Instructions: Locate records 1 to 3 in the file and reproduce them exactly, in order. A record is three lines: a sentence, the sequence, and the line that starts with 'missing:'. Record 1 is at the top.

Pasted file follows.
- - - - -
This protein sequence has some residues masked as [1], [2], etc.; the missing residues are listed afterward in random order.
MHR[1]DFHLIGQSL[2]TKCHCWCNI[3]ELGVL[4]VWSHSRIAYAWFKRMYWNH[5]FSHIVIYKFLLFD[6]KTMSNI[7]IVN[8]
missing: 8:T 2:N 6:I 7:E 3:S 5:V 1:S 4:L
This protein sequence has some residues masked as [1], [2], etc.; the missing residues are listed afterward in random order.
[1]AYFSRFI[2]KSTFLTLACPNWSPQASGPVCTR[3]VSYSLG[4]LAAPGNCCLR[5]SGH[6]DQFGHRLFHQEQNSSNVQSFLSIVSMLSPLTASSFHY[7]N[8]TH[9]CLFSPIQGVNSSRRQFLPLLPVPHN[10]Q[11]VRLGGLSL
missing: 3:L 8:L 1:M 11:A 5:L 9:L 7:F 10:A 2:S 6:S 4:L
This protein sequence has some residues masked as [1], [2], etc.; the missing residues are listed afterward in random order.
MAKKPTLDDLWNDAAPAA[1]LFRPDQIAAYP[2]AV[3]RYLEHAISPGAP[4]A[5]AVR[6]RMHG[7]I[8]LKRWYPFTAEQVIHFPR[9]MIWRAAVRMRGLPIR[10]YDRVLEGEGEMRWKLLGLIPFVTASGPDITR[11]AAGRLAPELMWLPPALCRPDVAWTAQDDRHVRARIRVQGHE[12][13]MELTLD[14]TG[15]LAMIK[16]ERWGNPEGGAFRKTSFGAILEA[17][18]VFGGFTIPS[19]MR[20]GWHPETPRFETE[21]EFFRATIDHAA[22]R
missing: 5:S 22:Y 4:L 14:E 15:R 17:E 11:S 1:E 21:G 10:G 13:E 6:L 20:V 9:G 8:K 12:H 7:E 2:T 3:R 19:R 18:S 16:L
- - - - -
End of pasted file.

This protein sequence has some residues masked as [1], [2], etc.; the missing residues are listed afterward in random order.
MHR[1]DFHLIGQSL[2]TKCHCWCNI[3]ELGVL[4]VWSHSRIAYAWFKRMYWNH[5]FSHIVIYKFLLFD[6]KTMSNI[7]IVN[8]
missing: 8:T 2:N 6:I 7:E 3:S 5:V 1:S 4:L
This protein sequence has some residues masked as [1], [2], etc.; the missing residues are listed afterward in random order.
[1]AYFSRFI[2]KSTFLTLACPNWSPQASGPVCTR[3]VSYSLG[4]LAAPGNCCLR[5]SGH[6]DQFGHRLFHQEQNSSNVQSFLSIVSMLSPLTASSFHY[7]N[8]TH[9]CLFSPIQGVNSSRRQFLPLLPVPHN[10]Q[11]VRLGGLSL
missing: 3:L 8:L 1:M 11:A 5:L 9:L 7:F 10:A 2:S 6:S 4:L
This protein sequence has some residues masked as [1], [2], etc.; the missing residues are listed afterward in random order.
MAKKPTLDDLWNDAAPAA[1]LFRPDQIAAYP[2]AV[3]RYLEHAISPGAP[4]A[5]AVR[6]RMHG[7]I[8]LKRWYPFTAEQVIHFPR[9]MIWRAAVRMRGLPIR[10]YDRVLEGEGEMRWKLLGLIPFVTASGPDITR[11]AAGRLAPELMWLPPALCRPDVAWTAQDDRHVRARIRVQGHE[12][13]MELTLD[14]TG[15]LAMIK[16]ERWGNPEGGAFRKTSFGAILEA[17][18]VFGGFTIPS[19]MR[20]GWHPETPRFETE[21]EFFRATIDHAA[22]R
missing: 5:S 22:Y 4:L 14:E 15:R 17:E 11:S 1:E 21:G 10:G 13:E 6:L 20:V 9:G 8:K 12:H 7:E 2:T 3:R 19:R 18:S 16:L